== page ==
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The Online Magazine for Sustainable Seas
March, 1998 Vol. 1 No.3


Nong Denciong
Bakauan Guardian of Banacon

By Alix Yao






Even in his deathbed, Nong Denciong, the old man of Banacon, Getafe, Bohol who popularized the concept of mangrove plantations, was thinking mangroves and the memorabilia he earned from his exemplary effort in pioneering the rehabilitation of mangroves. His last request to his eldest daughter was to take good care of his memorabilia. Days before he calmly passed away, he ordered walking sticks made out of mangrove wood and used these as he slowly moved about, as though holding his last grip on the trees he loved so much.

Nong Denciong, whose real name is Eugenio Paden, established in 1964 the first mangrove plantation in Banacon, a tiny island north of Jetafe in Bohol. He planted a small area along the coastline to a mangrove species called bakauan bato (Rhizophora stylosa), which is easier to grow than the then dominant species pagatpat (Sonneratia alba) and api-api (Avicennia officinales). In 10 years, this plantation showed such promising growth that Nong Denciong’s neighbors soon started their own plantations. The plantations grew and expanded and, in another 10 years, the outside world came to know about Banacon’s bakauan plantation, by then covering 100 hectares and said to be the largest man-made mangrove in the whole of Central Visayas, if not the whole country. A decade later the plantations had tripled in size, breaking in no uncertain terms a long-held myth that bakauan could not thrive in sandy soil, and proving that large bakauan plantations do not require big capital or sophisticated technology to establish.

Nong Denciong began earning much deserved recognition as the bakauan plantation pioneer. In 1989, he received the Likas Yaman award, a special citation given by the Department of Environment and Natural Resources (DENR) for outstanding work in environmental management. In 1991, he was awarded by the King of Thailand the Food and Agriculture Organization (FAO) World Food Day "Best Farmer" medal. And just before his death, he was given a Certificate of Appreciation by the National Academy of Science and Technology for his outstanding work in mangrove rehabilitation.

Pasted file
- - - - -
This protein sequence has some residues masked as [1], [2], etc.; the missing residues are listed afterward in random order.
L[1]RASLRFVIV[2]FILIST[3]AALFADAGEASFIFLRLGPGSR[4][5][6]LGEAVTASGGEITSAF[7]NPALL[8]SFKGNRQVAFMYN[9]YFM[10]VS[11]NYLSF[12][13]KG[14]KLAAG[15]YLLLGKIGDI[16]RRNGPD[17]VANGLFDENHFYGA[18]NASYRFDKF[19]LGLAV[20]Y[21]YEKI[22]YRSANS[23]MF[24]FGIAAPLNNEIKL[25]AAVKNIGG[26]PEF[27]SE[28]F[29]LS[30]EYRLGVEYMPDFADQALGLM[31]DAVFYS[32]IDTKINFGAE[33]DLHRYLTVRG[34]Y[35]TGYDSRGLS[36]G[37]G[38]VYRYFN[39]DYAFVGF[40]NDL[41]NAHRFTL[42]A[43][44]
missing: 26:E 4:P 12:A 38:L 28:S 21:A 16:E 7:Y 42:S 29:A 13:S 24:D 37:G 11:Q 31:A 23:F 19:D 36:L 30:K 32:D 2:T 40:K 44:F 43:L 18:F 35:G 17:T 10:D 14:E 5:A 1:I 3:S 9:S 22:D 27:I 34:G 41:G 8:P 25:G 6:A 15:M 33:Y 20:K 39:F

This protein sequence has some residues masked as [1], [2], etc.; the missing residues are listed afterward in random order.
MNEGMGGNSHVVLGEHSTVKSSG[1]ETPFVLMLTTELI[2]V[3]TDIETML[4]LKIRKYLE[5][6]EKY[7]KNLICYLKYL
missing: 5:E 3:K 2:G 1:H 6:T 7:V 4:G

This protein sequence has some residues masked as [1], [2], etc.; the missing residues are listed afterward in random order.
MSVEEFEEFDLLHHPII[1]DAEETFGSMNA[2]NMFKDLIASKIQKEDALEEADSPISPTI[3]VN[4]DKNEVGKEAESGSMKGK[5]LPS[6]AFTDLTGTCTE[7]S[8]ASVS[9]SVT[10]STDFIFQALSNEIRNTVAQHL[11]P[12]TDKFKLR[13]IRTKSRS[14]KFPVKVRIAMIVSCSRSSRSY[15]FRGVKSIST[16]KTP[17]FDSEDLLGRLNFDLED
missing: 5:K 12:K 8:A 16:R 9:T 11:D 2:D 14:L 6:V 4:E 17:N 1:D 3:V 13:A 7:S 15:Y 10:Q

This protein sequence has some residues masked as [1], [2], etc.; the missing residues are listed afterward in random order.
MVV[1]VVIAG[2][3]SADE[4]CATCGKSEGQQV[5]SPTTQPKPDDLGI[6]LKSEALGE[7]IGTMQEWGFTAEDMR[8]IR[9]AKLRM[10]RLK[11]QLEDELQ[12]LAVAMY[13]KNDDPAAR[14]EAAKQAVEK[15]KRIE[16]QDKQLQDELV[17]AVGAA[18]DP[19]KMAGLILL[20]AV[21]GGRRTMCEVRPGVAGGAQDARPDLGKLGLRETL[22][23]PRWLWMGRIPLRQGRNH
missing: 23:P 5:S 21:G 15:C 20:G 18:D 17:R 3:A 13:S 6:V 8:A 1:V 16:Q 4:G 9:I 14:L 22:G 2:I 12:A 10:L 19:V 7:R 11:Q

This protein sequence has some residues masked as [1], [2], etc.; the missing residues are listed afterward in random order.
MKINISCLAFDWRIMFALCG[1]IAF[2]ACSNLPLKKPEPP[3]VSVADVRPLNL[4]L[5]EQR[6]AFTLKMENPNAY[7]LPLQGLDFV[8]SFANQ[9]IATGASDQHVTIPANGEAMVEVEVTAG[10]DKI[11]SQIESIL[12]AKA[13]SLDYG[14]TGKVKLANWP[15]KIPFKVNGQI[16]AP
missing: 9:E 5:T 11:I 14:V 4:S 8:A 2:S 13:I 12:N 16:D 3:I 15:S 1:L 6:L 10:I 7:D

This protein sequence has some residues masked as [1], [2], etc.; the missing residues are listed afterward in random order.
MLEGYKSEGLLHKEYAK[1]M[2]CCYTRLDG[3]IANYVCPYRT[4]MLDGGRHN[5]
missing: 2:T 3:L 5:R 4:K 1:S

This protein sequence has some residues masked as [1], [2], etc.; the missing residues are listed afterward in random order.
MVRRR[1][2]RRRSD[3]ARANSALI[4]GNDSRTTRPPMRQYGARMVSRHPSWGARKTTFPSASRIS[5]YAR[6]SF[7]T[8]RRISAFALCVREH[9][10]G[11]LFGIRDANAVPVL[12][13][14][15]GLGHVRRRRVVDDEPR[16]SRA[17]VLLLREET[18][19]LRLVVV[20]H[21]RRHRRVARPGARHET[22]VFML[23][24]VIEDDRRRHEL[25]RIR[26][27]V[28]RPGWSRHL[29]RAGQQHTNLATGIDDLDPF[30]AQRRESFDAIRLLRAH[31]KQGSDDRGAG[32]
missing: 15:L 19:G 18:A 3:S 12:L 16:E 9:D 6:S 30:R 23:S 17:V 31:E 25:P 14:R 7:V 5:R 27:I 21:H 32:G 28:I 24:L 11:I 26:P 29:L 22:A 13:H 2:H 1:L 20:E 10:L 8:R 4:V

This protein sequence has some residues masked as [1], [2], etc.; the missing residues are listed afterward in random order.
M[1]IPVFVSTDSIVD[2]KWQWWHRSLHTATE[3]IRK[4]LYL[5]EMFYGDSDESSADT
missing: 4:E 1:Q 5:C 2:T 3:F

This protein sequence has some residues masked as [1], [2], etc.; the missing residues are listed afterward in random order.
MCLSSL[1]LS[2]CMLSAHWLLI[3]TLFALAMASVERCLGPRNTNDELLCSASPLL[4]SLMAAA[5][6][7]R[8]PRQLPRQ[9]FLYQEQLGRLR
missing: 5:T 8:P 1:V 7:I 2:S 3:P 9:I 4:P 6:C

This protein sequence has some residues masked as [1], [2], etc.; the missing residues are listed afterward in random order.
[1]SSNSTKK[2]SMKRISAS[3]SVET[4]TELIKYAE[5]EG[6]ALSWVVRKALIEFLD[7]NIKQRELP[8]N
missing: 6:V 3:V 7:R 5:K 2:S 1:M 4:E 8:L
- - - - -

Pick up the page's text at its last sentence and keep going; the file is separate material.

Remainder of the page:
The old man is gone but the bakauans he planted live on: Banacon today has a lush bakauan forest that serves as windbreak to Banacon, protecting its 1,000 residents from monsoon winds and providing them with a replenishable supply of wood for housing and other household purposes. A few years ago, the Forest Research Institute (FORI), hoping to provide the community with a wider variety of housing materials, tried to introduce other species in the area, including tangal (Ceriops tagal), nipa (Nypa fruticans), tabyao (Xylocarpus mekongensis), pototan (Bruguiera sexanguela), Acacia auriculiformis and bamboo. Of these, only tabyao did well, and even this started to grow only after 11 years, contributing even more to the ever-growing legend of Nong Denciong and his hardy bakauans.

Bakauan Bato Up Close
To the untrained eye, all bakauans look alike, but experts can easily point out the bakauan bato’s distinguishing characteristics: curling leaves (leaf margin underside) that turn bright yellow just before falling off. As its common name implies, this species thrives well in sandy and rocky areas. It used to be mistakenly identified as bakauan babae (R. mucronata) in Central Visayas because, like the bakauan babae, it has numerous flowers growing out of a single stalk.


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